A child’s curiosity and natural desire to learn are like a tiny flame, easily extinguished unless it’s protected and given fuel. This book will help you as a parent both protect that flame of curiosity and supply it with the fuel necessary to make it burn bright throughout your child’s life. Let’s ignite our children’s natural love of learning!
As the war in Iraq surges forward, and the administration ponders military action against Iran, it’s important to ask ourselves an overlooked question: Can we really afford it? If every American taxpayer had to submit an extra five or ten thousand dollars to the IRS this April to pay for the war, I’m quite certain it would end very quickly. The problem is that government finances war by borrowing and printing money, rather than presenting a bill directly in the form of higher taxes. When the costs are obscured, the question of whether any war is worth it becomes distorted.
Congress and the Federal Reserve Bank have a cozy, unspoken arrangement that makes war easier to finance [editor’s note: cozy, unspoken arrangement = conspiracy]. Congress has an insatiable appetite for new spending, but raising taxes is politically unpopular. The Federal Reserve, however, is happy to accommodate deficit spending by creating new money through the Treasury Department. In exchange, Congress leaves the Fed alone to operate free of pesky oversight and free of political scrutiny. Monetary policy is utterly ignored in Washington, even though the Federal Reserve system is a creation of Congress.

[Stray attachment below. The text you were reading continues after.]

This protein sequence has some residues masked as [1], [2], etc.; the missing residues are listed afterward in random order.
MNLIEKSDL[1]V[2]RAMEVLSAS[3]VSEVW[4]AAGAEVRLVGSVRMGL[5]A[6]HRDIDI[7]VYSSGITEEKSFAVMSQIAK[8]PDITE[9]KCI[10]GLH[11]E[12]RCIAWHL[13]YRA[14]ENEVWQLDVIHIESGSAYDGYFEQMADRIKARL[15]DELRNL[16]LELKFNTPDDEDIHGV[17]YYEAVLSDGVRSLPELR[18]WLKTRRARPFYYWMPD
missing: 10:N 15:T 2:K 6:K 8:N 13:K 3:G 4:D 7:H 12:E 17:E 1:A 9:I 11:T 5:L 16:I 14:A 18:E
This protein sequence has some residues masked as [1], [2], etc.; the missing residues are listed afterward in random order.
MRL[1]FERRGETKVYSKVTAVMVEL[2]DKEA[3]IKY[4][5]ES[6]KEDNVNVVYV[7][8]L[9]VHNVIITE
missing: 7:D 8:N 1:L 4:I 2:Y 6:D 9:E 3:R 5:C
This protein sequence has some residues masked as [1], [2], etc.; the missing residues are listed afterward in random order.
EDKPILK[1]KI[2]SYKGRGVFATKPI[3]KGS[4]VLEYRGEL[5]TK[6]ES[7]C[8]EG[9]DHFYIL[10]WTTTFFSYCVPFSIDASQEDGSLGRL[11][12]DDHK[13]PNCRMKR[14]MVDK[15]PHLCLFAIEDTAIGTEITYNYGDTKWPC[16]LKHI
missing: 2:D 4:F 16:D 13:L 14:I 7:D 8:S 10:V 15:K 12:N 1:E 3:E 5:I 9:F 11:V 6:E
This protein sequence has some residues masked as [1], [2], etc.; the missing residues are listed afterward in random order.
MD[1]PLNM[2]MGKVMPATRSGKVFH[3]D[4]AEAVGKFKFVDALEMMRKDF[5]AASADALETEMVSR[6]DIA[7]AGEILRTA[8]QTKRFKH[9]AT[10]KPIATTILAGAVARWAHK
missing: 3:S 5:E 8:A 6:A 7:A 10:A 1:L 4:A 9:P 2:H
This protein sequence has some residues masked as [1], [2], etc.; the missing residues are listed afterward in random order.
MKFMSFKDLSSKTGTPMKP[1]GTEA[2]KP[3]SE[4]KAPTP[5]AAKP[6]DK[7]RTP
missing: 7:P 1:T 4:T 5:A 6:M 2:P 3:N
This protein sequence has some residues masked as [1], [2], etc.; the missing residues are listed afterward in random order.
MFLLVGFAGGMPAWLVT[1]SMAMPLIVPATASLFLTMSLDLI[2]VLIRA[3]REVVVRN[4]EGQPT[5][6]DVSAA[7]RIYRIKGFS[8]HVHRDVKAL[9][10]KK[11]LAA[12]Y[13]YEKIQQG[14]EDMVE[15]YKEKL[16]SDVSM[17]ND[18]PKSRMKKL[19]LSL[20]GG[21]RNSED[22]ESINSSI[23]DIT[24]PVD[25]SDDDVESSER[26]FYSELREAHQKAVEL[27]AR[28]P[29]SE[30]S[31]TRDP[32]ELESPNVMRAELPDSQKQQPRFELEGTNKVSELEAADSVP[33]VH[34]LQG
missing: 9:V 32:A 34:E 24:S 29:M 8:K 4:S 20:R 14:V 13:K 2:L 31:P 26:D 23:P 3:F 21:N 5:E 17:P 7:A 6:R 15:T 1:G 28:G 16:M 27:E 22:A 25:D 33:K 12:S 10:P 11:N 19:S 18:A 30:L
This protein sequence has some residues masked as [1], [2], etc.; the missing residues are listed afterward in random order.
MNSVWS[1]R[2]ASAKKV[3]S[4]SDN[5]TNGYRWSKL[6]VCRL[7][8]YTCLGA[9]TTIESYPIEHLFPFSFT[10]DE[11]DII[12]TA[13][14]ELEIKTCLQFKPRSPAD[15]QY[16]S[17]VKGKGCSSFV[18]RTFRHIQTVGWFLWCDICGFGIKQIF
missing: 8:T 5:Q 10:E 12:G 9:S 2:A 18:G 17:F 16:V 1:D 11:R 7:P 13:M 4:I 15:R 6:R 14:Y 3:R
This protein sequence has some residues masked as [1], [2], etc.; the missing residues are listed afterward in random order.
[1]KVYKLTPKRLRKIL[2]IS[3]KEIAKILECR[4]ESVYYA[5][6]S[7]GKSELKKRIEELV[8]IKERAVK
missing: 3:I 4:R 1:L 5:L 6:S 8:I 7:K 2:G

The result of this arrangement is inflation. And inflation finances war.
Economist Lawrence Parks has explained how the creation of the Federal Reserve Bank in 1913 made possible our involvement in World War I. Without the ability to create new money, the federal government never could have afforded the enormous mobilization of men and material. Prior to that, American wars were financed through taxes and borrowing, both of which have limits. But government printing presses, at least in theory, have no limits. That’s why the money supply has nearly tripled just since 1990.
We are in a dire situation that is only going further down the crapper. The dollar is being rapidly diluted in its spending power as a result of Fed-created inflation because of an administration writing itself blank checks in the “war on terror”. Congress needs to cut the purse strings of war now. We must demand fiscal accountability of our government with audited transparency so that the average taxpayer can see just where his/her money is being spent.
As we build permanent military bases and a $1 billion embassy in Iraq, we need to keep asking whether it’s really worth it. Congress should at least fund the war in an honest way so the American people can judge for themselves.
Is it worth it?